WASHINGTON (Reuters) - U.S. President Barack Obama does not consider the cyber attack on Sony Corp to be an act of war, he said in an interview, remarks apparently aimed at limiting U.S. anger over the incident which Washington blames on North Korea.
Obama and his advisers are weighing how to respond in kind to the attack, which prompted the Hollywood studio owned by the Japanese firm to withdraw a comedy, “The Interview,” prepared for release to movie theaters during the holiday season.
“No, I don’t think it was an act of war. I think it was an act of cyber vandalism that was very costly, very expensive. We take it very seriously. We will respond proportionately,” Obama told CNN’s “State of the Union with Candy Crowley” show, which was taped on Friday and due to be aired on Sunday.
North Korea has denied responsibility for the attack on Sony. The film depicts the fictional assassination of North Korean leader Kim Jong-un.
Obama also said his government was considering putting North Korea back on a U.S. list of countries that sponsor terrorism. It was removed from the list six years ago.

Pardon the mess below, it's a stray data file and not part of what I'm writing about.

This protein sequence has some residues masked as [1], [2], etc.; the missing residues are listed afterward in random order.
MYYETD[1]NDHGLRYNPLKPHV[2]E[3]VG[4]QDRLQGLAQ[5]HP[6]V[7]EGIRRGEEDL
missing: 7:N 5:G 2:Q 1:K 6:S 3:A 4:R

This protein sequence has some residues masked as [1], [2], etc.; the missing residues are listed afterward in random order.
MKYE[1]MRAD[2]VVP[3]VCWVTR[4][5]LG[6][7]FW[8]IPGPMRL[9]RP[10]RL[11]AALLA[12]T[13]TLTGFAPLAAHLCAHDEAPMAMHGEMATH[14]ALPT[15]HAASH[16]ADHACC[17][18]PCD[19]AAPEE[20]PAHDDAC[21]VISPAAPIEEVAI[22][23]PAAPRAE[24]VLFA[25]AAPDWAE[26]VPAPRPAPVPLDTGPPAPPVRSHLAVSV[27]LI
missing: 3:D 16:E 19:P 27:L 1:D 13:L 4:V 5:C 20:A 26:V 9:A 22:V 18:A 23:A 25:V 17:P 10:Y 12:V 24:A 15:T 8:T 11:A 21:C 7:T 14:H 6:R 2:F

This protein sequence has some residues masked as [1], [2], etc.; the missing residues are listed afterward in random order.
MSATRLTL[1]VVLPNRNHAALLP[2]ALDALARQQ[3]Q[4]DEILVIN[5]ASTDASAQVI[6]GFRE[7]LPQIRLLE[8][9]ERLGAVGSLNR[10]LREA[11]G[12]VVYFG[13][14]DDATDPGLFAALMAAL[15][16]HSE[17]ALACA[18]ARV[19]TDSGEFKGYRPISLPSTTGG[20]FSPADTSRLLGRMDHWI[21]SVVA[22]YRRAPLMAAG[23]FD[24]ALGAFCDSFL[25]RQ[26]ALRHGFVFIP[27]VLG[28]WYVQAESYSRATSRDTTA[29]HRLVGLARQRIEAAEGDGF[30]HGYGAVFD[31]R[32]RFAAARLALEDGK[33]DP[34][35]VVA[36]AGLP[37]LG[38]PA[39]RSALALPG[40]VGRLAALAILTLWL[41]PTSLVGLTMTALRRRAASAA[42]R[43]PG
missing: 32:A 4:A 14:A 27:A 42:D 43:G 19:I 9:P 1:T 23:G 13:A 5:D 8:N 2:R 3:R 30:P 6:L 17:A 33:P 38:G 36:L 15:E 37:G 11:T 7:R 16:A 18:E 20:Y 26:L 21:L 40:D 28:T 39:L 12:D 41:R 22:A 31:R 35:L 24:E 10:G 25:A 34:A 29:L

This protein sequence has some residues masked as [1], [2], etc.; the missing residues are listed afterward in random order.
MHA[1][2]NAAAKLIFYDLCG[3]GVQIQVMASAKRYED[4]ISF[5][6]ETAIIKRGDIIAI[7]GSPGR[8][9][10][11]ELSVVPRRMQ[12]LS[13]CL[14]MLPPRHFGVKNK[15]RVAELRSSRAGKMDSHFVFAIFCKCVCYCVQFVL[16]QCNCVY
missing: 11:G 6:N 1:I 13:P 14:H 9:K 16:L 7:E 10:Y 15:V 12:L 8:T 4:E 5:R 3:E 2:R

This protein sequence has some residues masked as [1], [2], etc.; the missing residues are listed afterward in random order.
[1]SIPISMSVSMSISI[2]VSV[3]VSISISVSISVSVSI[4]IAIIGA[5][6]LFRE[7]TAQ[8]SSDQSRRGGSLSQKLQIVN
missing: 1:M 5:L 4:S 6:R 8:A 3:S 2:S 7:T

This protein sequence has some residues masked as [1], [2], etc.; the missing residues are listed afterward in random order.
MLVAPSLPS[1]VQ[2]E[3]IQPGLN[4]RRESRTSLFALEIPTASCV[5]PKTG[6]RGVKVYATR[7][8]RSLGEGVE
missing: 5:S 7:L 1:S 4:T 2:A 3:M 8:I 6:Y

Obama told a White House news conference on Friday that he believed Sony made a mistake by withdrawing the movie in response to the hack of its computer networks.
Sony CEO Michael Lynton has said in response that Sony had no choice but to cancel the film’s release because major theater chains refused to show it.
In the CNN interview, Obama said he was sympathetic to Sony’s business considerations but stuck to his argument that the entertainment company had made a mistake.
“Had they talked to me directly about this decision, I might have called the movie theater chains and distributors and asked them what that story was,” he said.
Obama said an important free speech principle was at stake.
“If we set a precedent in which a dictator in another country can disrupt, through cyber, you know, a company’s distribution chain or its products and, as a consequence, we start censoring ourselves, that’s a problem,” he said.
He called on the U.S. Congress to pass a cyber-security law.
“We’ve got to work with the private sector and the private sector has to work together to harden their sites. But in the meantime, when there’s a breach, we have to go after the wrongdoer. We can’t start changing how we operate,” he said.
Reporting by Steve Holland; Editing by Peter Graff